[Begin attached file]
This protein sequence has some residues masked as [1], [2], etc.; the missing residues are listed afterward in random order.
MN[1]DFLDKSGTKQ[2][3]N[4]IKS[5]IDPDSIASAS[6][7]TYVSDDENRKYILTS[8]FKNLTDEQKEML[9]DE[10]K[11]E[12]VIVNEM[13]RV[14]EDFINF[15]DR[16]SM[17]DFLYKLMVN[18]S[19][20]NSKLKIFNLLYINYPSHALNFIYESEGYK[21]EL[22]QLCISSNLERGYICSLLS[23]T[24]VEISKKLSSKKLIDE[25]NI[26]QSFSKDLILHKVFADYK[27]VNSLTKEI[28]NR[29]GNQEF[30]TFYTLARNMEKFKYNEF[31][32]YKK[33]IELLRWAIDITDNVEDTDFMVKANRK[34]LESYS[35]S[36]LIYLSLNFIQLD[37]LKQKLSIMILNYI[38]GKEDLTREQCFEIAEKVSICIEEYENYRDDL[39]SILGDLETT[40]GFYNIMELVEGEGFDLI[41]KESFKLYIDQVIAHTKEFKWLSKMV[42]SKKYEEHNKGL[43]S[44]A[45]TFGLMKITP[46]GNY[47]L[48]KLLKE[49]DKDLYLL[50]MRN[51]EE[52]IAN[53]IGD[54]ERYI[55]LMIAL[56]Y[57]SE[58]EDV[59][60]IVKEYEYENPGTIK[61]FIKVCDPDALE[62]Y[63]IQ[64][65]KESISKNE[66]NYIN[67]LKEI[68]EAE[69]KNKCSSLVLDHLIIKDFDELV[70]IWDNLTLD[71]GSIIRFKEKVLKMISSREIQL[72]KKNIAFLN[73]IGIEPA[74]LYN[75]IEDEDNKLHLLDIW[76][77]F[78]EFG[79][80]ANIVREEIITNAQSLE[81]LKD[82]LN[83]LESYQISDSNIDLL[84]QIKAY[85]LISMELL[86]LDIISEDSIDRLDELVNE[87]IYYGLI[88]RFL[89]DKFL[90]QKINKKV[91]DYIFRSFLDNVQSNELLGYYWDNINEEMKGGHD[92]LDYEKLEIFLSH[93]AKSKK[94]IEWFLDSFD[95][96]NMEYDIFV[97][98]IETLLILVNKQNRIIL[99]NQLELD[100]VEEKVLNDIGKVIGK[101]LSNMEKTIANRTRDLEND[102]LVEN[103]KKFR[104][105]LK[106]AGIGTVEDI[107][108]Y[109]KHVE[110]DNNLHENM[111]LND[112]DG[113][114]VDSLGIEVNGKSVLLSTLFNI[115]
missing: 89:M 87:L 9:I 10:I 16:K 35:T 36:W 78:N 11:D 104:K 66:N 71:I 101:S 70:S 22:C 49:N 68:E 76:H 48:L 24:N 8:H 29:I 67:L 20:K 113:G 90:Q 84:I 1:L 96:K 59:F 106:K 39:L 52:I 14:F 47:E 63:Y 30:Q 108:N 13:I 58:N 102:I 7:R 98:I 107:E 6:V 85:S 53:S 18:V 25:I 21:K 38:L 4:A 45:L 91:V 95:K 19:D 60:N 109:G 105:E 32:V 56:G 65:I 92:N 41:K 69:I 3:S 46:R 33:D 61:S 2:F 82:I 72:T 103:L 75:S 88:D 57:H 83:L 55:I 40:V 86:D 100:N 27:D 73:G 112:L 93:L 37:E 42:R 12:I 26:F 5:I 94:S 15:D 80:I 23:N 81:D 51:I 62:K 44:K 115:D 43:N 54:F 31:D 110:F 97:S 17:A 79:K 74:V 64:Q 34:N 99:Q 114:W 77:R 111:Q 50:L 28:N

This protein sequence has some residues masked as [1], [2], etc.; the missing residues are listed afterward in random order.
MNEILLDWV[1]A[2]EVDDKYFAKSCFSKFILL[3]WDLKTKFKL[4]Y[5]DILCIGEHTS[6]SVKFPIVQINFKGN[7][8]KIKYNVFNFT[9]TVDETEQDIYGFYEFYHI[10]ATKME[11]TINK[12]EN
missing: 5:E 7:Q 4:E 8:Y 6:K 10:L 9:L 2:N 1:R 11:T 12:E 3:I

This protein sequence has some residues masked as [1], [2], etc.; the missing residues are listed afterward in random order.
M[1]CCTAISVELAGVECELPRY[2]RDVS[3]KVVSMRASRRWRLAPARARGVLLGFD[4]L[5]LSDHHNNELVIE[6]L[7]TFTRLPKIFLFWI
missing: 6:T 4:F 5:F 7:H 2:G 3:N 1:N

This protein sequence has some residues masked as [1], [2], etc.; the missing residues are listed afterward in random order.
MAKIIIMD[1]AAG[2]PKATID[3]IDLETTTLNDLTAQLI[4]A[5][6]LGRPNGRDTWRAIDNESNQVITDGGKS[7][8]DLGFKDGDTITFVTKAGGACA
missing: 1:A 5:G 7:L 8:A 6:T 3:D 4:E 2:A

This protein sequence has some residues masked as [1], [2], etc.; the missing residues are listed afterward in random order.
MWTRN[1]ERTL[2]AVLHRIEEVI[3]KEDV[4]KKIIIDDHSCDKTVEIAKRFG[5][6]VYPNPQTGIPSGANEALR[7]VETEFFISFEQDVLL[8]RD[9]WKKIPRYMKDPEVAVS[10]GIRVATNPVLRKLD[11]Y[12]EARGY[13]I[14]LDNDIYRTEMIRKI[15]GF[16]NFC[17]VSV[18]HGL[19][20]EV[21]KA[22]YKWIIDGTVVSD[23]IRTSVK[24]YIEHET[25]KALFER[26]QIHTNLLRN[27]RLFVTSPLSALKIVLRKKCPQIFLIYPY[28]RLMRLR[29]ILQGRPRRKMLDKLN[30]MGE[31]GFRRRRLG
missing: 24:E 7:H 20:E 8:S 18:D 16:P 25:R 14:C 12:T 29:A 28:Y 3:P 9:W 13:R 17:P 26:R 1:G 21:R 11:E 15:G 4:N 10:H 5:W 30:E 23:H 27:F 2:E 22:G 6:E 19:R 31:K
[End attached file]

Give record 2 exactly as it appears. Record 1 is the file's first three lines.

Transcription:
This protein sequence has some residues masked as [1], [2], etc.; the missing residues are listed afterward in random order.
MNEILLDWV[1]A[2]EVDDKYFAKSCFSKFILL[3]WDLKTKFKL[4]Y[5]DILCIGEHTS[6]SVKFPIVQINFKGN[7][8]KIKYNVFNFT[9]TVDETEQDIYGFYEFYHI[10]ATKME[11]TINK[12]EN
missing: 5:E 7:Q 4:E 8:Y 6:K 10:L 9:L 2:N 1:R 11:T 12:E 3:I